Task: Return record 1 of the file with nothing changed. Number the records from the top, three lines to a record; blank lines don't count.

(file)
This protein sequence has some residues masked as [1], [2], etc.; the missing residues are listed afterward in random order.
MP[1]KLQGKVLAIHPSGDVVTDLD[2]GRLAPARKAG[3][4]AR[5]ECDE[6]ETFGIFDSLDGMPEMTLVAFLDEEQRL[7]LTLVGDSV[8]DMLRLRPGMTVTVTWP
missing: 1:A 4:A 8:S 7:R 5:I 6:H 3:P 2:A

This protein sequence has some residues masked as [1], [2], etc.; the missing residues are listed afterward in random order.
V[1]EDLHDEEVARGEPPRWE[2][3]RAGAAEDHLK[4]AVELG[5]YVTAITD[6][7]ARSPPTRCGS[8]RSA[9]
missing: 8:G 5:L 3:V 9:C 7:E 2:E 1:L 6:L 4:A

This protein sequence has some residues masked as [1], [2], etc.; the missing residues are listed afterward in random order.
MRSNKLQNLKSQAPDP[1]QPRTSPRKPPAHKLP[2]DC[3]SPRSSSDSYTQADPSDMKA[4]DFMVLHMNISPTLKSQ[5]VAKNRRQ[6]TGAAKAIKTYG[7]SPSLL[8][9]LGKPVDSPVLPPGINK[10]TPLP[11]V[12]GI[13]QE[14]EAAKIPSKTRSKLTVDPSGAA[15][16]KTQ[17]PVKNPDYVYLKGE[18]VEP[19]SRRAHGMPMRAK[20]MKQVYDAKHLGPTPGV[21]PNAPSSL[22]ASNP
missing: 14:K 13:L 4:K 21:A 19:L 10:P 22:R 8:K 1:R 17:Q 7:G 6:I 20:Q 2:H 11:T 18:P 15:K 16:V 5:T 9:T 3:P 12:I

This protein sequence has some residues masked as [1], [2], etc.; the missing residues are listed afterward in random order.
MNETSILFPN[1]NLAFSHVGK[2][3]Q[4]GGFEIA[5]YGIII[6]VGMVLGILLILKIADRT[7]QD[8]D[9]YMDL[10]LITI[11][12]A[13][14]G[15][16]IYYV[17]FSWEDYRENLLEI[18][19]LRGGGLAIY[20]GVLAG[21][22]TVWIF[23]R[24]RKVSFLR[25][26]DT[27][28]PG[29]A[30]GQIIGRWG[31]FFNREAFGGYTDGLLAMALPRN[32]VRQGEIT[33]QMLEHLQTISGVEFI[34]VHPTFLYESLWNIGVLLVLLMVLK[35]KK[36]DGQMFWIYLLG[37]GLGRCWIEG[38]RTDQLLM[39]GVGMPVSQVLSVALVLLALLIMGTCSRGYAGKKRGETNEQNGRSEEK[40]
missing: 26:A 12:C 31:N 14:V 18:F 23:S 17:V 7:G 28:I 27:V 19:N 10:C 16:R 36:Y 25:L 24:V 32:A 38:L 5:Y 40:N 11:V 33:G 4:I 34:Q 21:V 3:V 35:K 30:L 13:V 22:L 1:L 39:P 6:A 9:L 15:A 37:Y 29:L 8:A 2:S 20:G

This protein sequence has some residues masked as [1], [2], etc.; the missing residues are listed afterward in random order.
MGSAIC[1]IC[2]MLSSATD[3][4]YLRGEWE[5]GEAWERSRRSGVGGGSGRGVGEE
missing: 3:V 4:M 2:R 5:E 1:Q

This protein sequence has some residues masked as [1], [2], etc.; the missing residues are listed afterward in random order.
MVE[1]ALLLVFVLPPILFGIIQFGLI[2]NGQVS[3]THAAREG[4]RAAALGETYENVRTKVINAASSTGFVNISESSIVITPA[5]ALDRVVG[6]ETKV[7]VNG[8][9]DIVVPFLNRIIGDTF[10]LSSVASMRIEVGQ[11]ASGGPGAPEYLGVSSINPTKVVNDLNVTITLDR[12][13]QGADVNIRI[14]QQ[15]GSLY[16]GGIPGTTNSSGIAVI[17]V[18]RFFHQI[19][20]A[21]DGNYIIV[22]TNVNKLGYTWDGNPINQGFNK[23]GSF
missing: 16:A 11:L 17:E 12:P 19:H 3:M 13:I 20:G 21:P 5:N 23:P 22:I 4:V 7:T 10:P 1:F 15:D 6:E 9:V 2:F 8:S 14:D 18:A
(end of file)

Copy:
This protein sequence has some residues masked as [1], [2], etc.; the missing residues are listed afterward in random order.
MP[1]KLQGKVLAIHPSGDVVTDLD[2]GRLAPARKAG[3][4]AR[5]ECDE[6]ETFGIFDSLDGMPEMTLVAFLDEEQRL[7]LTLVGDSV[8]DMLRLRPGMTVTVTWP
missing: 1:A 4:A 8:S 7:R 5:I 6:H 3:P 2:A